Political bickering stalls Gaza rebuilding

Tens of thousands of homes damaged in the 2014 war remain unfixed, as pledged aid fails to materialise.

'The process is slow,' says Gaza City cement warehouse manager Sami Abu Obaid [Hatem Omar/Al Jazeera]

Gaza City – Inside the el-Sheikh Radwan warehouse in Gaza City, thousands of bags of cement are piled high on wooden pallets. 

Outside, a handful of residents wait with horse-drawn carts, hoping their names are on a list of people approved to buy cement to fix their homes. But lately, not much cement has been moving, warehouse manager Sami Abu Obaid told Al Jazeera.

“The process is slow, but we’re not sure why exactly,” he said in a recent interview, noting the Palestinian government must send lists of names vetted by the United Nations to the warehouse before it can dole out cement. Thousands of people have been approved to buy cement, but Obaid said there have been delays in receiving information on how much each person should get.

Donors want to send money to help Gaza, but first they want to see peace between Fatah and Hamas.

by - Mufeed al-Hasayneh, Palestinian public works minister

“Some people get one package and some get 200, depending on the level of reconstruction,” Obaid noted. Nearby, at a larger warehouse in Shujayea, a black market has even developed out front, with people selling their cement at inflated rates to others who are desperate to buy. 

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The UN estimates that more than 100,000 people throughout Gaza need cement to repair their homes, with the damage ranging from minor to catastrophic. In Shujayea alone, entire neighbourhood blocks levelled in the 2014 war remain strewn with the rubble of fallen homes.

“There’s really no reconstruction. It’s really depressing,” resident Eman Almanassra told Al Jazeera. “[It feels like] there’s no hope for reconstruction; it will take years.”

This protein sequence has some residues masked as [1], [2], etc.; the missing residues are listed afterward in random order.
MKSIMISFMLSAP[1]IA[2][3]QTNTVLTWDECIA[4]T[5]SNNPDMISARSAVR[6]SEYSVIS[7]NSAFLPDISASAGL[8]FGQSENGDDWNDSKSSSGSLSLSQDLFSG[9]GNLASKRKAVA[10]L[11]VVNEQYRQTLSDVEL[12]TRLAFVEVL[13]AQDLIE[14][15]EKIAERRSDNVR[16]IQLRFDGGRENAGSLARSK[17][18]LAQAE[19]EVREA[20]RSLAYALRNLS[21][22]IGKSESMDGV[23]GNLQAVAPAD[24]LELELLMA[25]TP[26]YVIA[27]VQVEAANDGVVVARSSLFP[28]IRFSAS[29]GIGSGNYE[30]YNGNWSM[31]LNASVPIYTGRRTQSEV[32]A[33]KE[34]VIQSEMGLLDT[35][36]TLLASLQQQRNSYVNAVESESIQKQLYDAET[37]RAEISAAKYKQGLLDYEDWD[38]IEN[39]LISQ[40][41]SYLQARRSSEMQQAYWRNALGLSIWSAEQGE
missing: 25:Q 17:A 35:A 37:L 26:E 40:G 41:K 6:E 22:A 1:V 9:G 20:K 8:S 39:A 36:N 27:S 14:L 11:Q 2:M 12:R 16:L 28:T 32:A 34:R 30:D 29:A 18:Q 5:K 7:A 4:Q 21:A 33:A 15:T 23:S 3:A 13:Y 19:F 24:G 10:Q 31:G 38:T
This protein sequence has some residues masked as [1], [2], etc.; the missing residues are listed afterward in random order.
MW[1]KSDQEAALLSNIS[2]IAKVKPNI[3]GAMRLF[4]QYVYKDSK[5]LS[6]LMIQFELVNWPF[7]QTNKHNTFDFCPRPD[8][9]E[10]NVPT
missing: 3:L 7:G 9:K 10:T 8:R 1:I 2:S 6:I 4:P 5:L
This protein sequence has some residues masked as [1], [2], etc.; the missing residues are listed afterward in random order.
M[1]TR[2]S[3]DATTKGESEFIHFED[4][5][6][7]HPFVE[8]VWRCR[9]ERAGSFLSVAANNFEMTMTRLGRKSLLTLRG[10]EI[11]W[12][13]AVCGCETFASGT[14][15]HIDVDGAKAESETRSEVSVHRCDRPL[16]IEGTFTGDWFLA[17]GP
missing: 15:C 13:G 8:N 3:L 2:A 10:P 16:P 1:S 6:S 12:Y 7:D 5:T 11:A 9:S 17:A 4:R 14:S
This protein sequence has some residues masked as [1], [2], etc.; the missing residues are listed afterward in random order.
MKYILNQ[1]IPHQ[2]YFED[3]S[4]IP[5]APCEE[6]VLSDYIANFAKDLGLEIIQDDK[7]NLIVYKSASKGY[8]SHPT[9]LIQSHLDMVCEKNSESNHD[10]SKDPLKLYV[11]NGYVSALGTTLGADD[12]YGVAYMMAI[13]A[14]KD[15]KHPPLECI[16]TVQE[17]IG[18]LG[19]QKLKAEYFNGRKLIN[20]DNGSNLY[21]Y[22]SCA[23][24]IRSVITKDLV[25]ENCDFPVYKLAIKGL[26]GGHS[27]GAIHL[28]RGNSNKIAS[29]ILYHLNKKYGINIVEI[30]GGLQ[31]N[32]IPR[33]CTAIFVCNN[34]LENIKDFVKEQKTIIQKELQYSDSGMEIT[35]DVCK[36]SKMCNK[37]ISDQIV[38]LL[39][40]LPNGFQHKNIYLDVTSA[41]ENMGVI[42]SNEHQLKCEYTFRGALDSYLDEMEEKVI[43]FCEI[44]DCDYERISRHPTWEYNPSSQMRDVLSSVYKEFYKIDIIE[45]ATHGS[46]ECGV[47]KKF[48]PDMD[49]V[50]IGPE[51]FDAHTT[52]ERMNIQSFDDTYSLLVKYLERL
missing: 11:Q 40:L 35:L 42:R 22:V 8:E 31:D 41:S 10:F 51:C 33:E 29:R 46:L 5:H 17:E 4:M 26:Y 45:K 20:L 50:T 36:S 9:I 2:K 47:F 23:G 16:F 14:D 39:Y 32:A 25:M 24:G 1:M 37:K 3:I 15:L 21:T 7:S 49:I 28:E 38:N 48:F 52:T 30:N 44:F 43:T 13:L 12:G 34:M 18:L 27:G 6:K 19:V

Many residents in the war-ravaged territory blame the sluggish pace of reconstruction on the ongoing political bickering between Hamas and the Palestinian Authority – which, along with the failure of donor countries to deliver much of the $5.4bn in aid pledged for Gaza at the Cairo conference last October, has undeniably stalled progress.

Earlier this month, the Palestinian unity government said it would need control over Gaza’s border crossings to properly facilitate reconstruction, prompting a furious Hamas official to accuse the government of “dragging their feet” and forsaking Gaza

Meanwhile, Hamas spokesperson Taher al-Nono has accused Israel, which enables the transfer of construction materials into Gaza, of deliberately slowing down the process.

“The cement coming from the Israeli side, the quantity is not enough to fix the houses,” Nono told Al Jazeera, noting hundreds more trucks should be allowed to get across the border every day.

“It’s double punishment. They destroy the houses, then they don’t let us rebuild… They want to put more pressure on the people in Gaza, push them not to think about resistance, to think 100 times before launching rockets or resistance against Israel.”

Businesses suffering
Al Jazeera spoke with several local craftspeople about the economic challenges of running a business in a region still struggling to rebuild: